Plaintiff has attempted to phrase his allegations and arguments in a way to avoid the reach of § 230. These allegations, however, do not distinguish the complained-of actions of Defendants from any other website that has published content that led to an innocent person’s injury. Congress has made the policy decision to hold such websites immune from suits arising from these injures. Try as Plaintiff may, this is a defamation suit at its core—not a copyright suit or civil rights case. It should be noted, however, that Plaintiff is not entirely without recourse. He may bring suit against the actual bloggers who wrote these defamatory posts.
The court concludes:
In sum, the CDA effectively works to immunize parties like the Defendants from claims that they displayed information from third parties that may depict a party in an unfavorable light. This case, quite simply, attempts to hold Defendants accountable for the publication of allegedly defamatory blog postings by third-parties. Accordingly, Defendants are entitled to immunity from all of Plaintiff’s claims—state and federal—under § 230 of the CDA.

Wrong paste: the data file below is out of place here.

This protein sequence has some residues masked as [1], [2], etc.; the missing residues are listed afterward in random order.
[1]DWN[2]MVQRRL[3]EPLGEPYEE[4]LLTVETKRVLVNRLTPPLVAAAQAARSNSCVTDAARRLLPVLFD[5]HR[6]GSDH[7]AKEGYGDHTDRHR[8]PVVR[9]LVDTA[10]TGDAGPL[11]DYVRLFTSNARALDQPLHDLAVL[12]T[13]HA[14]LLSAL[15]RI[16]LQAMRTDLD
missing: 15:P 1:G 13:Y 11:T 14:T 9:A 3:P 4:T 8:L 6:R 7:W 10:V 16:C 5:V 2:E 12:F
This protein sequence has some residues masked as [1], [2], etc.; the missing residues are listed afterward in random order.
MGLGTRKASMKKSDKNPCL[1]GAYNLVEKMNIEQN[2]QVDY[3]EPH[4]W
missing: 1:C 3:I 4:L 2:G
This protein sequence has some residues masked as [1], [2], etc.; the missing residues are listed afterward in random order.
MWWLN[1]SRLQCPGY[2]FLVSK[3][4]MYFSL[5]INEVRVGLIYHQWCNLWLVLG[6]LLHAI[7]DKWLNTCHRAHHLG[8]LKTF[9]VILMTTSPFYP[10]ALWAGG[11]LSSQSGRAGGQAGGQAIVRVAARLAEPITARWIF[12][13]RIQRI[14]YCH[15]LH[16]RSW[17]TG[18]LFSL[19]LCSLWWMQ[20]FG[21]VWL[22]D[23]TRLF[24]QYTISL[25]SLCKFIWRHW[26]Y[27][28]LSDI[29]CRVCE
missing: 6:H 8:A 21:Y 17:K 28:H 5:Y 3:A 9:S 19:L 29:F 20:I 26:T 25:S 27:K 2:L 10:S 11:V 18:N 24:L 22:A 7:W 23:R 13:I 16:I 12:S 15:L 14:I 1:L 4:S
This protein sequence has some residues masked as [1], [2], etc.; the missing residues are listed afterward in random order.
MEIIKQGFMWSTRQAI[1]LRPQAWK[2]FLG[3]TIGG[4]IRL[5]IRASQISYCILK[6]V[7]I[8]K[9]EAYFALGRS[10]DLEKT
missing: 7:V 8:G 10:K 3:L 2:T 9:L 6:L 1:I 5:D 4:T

Overall, a nice ruling.
Joude v. WordPress Foundation, 2014 WL 3107441 (N.D. Cal. July 3, 2014) (citations omitted).
Plaintiffs allege misappropriation of likeness, also known as the violation of one’s right of publicity. The right of publicity is intellectual property. Because computer service providers in this circuit are entitled to immunity from state intellectual property claims, including the right of publicity, Automattic enjoys immunity from all state claims treating Automattic as a publisher, including Plaintiffs’ allegation of misappropriation of likeness.
In the follow-up ruling from Sept. 2, 2014, the court denied WordPress a fee shift under the SPEECH Act. Joude v. WordPress Foundation, 2014 WL 4354280 (N.D. Cal. Sept. 2, 2014).
Ohio State University v. Skreened Ltd., 2014 WL 1576882 (S.D. Ohio April 18, 2014). The Complaint.
This is a trademark merchandising case. The defendant unsuccessfully raised a Section 230 defense:
Second, even if Defendants had not forfeited reliance on § 230, they ignore the fact that its immunity provision does not apply in the trademark context or in the context of a state law right of publicity claim. See 47 U.S.C. § 230(e)(2) (“Nothing in this section shall be construed to limit or expand any law pertaining to intellectual property.”); 47 U.S.C. § 230(e)(3) (“Nothing in this section shall be construed to prevent any State from enforcing any State law that is consistent with this section.”); 47 U.S.C. § 230(e)(4) (“Nothing in this section shall be construed to limit the application of the Electronic Communications Privacy Act of 1986 . . . or any similar State law.”); Almeida v. Amazon.com, Inc., 456 F.3d 1316, 1322-324 (11th Cir. 2006); Ford Motor Co. v. GreatDomains.com, Inc., No. 00-CV-71544-DT, 2001 WL 1176319, at *1 (E.D. Mich. Sept. 25, 2001).